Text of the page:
Steven Ehrlich: [00:01:33] Yeah, that's, that's a great sort of a great question to lead off with because there's a lot of confusion about those there's different terms. Crypto assets, there are a few different types, but I guess the most basic, or I guess the purest form of the word or the term is what we know as is what we call sort of a decentralized crypto assets. Decentralized because there's no one central issuer such as Panera for loyalty points or airline miles that, issues them keeps track of who owns what and could theoretically exchange or, or revoke them. And it's and it's a crypto asset because it relies on cryptography to keep the network secure and also help people authenticate themselves so that they can spend the assets that they, that they control.

Don't necessarily need to get into all the details of how that works. But. But when it comes to the decentralized blockchain, which is the database or ledger on which these different assets runs, because there is no central party that controls it, you need a way for all these different nodes and network participants to agree on who owns what, and when transactions are submitted to pool the order in which they're added to the blockchain, make sure that And make sure there's no duplicates.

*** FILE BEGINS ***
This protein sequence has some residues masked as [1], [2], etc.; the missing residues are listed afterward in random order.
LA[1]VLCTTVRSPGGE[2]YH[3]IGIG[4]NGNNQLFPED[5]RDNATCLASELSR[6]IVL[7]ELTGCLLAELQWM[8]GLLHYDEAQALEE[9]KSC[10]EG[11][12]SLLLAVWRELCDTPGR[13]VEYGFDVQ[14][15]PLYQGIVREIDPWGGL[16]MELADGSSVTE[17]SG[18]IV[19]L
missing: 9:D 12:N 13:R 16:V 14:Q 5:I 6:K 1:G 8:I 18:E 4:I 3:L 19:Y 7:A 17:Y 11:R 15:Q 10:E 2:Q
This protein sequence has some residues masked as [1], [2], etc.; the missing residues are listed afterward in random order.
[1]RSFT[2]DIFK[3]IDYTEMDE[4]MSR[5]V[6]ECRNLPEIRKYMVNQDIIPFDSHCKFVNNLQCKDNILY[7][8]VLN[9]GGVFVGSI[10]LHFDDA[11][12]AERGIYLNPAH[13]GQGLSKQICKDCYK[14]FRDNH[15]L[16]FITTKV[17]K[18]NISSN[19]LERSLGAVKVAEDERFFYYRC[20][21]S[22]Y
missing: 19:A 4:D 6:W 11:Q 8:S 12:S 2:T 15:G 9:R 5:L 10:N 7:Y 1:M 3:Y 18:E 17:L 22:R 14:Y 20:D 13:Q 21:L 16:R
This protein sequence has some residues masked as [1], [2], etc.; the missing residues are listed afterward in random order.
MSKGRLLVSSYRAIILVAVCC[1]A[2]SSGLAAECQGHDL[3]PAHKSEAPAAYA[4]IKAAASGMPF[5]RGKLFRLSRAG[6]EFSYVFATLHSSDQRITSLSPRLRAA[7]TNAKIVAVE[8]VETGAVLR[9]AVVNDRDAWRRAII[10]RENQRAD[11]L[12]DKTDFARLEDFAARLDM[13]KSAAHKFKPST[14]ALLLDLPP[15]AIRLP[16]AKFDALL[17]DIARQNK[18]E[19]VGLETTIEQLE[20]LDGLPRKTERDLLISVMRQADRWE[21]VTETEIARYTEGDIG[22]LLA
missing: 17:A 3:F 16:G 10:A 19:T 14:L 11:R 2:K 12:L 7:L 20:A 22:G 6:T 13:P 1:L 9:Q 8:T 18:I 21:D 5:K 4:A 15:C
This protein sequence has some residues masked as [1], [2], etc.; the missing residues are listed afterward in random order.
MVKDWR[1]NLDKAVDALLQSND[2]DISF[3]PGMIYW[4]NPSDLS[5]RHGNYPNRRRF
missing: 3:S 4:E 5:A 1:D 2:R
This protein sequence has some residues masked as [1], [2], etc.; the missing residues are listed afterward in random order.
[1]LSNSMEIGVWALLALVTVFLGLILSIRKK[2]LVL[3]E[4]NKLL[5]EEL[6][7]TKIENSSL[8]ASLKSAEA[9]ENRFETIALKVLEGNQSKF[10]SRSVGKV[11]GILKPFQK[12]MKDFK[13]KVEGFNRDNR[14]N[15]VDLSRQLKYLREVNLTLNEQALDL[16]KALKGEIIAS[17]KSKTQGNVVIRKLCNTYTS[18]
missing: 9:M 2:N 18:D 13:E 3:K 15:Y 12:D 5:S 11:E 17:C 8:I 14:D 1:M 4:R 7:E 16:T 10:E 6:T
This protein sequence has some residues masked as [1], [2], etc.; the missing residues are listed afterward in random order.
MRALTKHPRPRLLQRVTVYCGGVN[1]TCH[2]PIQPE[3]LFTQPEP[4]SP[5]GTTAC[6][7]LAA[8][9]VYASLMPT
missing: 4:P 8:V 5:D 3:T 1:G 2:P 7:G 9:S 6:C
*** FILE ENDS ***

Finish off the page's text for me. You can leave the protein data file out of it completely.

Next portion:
And so there's that we've allowed on encryption to help make that happen. And then again, when it comes to authenticating yourselves to spend Bitcoin or Ethereum other assets that you have we rely on something known as public key infrastructure, public key cryptography to make that happen.

So the, the two real conditions that you need for crypto assets, like Bitcoins. Or that they are decentralized and that they rely on cryptography to help keep the network secure

Nicholas Olesen: [00:03:11] That's a, that's a great kind of kickoff of it. And just to kind of calibrate or reorient people with some of the names that we're talking about, so if somebody has no clue at all what we are talking about.  Bitcoin is a cryptocurrency which we'll touch on and talk about, can you dive more into this blockchain? Like without getting into the real details? Cause that's not what we're trying to do here, but more, how does it work? And then what's the biggest benefit of this blockchain?

You know, again, this decentralized, I think is the key terminology here.

Steven Ehrlich: [00:03:38] Correct. So, so each blockchain is a little bit different, but the idea is that again, it's, it's a, it's a decentralized network or platform or, or, or ledger that helps keep track of who owns what, when it comes to a specific asset.

And so it works by say, I want to send you $10 with a cryptocurrency. I'll initiate a transaction from, from my phone or device or wallet. I will I'll initiate a transaction where I send. I, I send instructions to, to the miners or nodes, essentially the payment processors for a given network to deduct $10 from me and give it to you.